New technology at SLMHC brings more precise breast cancer surgery: Magseed technology is now here!

For years, patients with breast cancer who required a lumpectomy have undergone a multi-step process on the days leading up to their surgery. The process is often uncomfortable for patients and can sometimes cause delays and added stress on patients.  But now, here at Sioux Lookout Meno Ya Win Health Centre (SLMHC), we are thrilled to announce the purchase and use of the Endomag system – a game-changer for breast cancer patients. 

“Compared to a conventional procedure known as wire localization before breast surgery, our newly purchased Endomag system allows the diagnostic imaging department to precisely mark the sites of lesions and tumors in a highly accurate method that can occur at the time of biopsy, which eliminates the need for additional procedures to occur immediately before the surgical intervention,” explains Dr. Neety Panu, lead radiologist at SLMHC.

Not only is this cutting-edge technology making it easier for the SLMHC health team and our patients, but this is an important step forward for rural hospitals as SLMHC is now the first hospital in northwestern Ontario, and one of only two rural hospitals in Canada, to adopt this technology and demonstrate that this kind of technology can be accessible to more Canadians.

“We could be at the forefront here with this technology, as many smaller hospitals like ours experience logistical challenges for breast cancer patients,” explains Dr. Justin Poling, surgeon at SLMHC. “There are hundreds of hospitals like ours who I think we could be a really good example for, and this technology has potential to be game changing for Canada’s geographically-distributed population.”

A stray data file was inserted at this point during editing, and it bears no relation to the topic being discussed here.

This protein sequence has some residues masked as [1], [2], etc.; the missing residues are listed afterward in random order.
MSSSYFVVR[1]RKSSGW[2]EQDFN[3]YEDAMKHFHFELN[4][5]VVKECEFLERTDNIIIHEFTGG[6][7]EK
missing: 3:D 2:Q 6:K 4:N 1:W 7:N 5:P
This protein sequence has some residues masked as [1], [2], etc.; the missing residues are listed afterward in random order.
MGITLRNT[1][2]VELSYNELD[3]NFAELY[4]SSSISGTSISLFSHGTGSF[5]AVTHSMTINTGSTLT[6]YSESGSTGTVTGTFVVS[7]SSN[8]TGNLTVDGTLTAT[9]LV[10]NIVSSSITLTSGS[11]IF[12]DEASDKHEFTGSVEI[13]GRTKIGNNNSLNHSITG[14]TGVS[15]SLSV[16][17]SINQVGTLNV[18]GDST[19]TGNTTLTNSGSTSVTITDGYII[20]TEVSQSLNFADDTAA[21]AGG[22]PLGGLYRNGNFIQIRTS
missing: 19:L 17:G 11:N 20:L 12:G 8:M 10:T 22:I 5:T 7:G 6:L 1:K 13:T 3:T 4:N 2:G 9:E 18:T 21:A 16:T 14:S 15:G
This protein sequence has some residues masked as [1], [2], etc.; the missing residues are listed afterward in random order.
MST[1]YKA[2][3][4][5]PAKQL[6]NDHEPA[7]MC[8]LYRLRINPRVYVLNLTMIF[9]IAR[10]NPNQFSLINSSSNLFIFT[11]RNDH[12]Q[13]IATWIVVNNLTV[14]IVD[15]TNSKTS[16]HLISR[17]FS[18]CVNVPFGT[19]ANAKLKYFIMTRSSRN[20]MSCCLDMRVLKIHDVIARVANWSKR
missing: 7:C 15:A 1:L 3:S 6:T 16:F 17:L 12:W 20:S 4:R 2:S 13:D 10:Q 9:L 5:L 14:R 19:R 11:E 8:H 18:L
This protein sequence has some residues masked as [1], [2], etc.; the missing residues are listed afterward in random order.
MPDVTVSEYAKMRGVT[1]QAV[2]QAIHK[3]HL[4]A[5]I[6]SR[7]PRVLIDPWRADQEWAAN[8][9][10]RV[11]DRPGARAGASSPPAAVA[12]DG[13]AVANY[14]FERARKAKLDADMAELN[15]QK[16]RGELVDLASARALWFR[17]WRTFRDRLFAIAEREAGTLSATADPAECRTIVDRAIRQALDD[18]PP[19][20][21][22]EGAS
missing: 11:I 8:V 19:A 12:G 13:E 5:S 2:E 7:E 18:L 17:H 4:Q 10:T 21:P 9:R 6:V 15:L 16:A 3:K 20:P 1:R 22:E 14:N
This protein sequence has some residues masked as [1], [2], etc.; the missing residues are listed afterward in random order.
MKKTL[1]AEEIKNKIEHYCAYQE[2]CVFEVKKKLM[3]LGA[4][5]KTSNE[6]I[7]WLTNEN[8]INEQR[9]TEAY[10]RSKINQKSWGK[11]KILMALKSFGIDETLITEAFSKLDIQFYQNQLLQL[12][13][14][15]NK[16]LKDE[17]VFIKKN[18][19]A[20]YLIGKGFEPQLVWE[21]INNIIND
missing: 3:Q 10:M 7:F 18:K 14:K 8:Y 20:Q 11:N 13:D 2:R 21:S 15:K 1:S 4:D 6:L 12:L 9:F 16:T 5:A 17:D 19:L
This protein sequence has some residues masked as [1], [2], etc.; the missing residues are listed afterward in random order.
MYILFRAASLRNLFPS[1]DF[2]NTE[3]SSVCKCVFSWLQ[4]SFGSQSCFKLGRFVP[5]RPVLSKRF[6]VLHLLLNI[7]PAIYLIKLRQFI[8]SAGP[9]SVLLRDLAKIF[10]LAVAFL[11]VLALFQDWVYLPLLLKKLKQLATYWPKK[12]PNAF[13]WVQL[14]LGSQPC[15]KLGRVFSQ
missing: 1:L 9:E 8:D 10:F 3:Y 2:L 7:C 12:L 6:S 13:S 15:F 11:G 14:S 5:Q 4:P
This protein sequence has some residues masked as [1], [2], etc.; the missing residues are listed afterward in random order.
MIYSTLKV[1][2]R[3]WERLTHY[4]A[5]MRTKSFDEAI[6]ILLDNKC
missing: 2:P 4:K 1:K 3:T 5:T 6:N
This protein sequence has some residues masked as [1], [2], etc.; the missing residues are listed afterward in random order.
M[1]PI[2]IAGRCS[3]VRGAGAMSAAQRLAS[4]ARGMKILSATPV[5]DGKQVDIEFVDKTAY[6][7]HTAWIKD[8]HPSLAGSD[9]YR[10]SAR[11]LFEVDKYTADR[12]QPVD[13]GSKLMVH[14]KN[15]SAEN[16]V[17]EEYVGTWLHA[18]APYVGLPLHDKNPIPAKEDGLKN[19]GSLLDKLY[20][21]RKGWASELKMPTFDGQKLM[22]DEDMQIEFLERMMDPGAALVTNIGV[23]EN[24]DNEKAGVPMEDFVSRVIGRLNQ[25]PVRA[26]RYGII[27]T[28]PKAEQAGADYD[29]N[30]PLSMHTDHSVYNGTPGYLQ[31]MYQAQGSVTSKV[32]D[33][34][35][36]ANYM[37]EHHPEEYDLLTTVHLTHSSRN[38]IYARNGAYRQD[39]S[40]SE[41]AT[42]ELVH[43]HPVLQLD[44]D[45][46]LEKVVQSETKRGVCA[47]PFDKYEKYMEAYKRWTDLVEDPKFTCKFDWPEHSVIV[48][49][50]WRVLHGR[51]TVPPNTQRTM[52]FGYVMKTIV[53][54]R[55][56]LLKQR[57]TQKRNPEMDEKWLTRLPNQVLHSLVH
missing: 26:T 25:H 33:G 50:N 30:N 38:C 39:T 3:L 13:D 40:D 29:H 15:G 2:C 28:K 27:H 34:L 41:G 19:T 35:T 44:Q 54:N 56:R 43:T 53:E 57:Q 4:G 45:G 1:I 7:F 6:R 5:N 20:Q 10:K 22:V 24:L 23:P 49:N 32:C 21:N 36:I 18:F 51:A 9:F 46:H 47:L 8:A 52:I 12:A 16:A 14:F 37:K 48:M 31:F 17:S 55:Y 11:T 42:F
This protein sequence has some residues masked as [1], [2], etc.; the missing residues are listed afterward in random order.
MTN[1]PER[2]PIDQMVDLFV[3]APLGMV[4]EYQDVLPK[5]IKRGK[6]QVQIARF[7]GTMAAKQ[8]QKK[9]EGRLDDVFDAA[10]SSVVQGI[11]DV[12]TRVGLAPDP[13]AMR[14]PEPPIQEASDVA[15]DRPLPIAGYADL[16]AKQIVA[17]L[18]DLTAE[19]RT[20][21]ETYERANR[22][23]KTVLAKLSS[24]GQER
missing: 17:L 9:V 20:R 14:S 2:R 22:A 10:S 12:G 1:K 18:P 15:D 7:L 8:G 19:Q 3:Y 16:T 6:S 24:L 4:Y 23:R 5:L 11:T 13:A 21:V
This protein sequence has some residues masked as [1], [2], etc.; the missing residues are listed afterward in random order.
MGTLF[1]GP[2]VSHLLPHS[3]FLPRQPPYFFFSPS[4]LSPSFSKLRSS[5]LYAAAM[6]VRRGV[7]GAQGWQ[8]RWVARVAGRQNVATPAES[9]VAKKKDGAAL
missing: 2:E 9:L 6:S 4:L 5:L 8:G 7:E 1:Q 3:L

The Endomag system process starts with tiny Magseed marker, that is easily placed by the radiologist before the surgery. Ideally, it is placed at the time of biopsy so that the patient requires only one visit/procedure before surgery in order to mark the exact site of breast cancer. Once placed, it can’t be broken or dislodged in any way, and it is detectable using a Sentimag probe. The use of Magseed markers at SLMHC provides patients with a more accurate placement of a detector pre-surgically that enables a more seamless transition to their surgical care, and for a better outcome post-surgically.

We could be at the forefront here with this technology, as many smaller hospitals like ours experience logistical challenges for breast cancer patients.

– Dr. Justin Poling

Prior to this, a wire would have been inserted into a patient’s breast on the same day as the surgery. This meant that patients would first be scheduled with the radiologist in the diagnostic imaging department, and then make their way to their scheduled surgery. Coordinating the care between two different departments results in a logistical challenge and also requires two steps for the patient (the first at the time of biopsy and the second being a very early start on the day of the surgical excision).

“If a lesion or area of concern is spotted and surgery is recommended, in the past a patient would be booked for when the radiologist would be on-site for the localizer wire insertion. Because the wire could come loose or be dislodged, the timing between the wire insertion and surgery needed to be the same day,” explains DeAnna Lance, medical radiation technologist at SLMHC. “This meant that all our breast surgery patients would be booked ahead to meet the schedule that resulted in coordination between two very busy radiology and surgical departments.  Now, with the Magseed technology, the radiologist can implant the Magseed at any time and it will stay there until it is surgically removed. This means we can have patients have their biopsies/Magseed placement independent of the schedules of departments and this removes a big hurdle in logistical care for the patient.”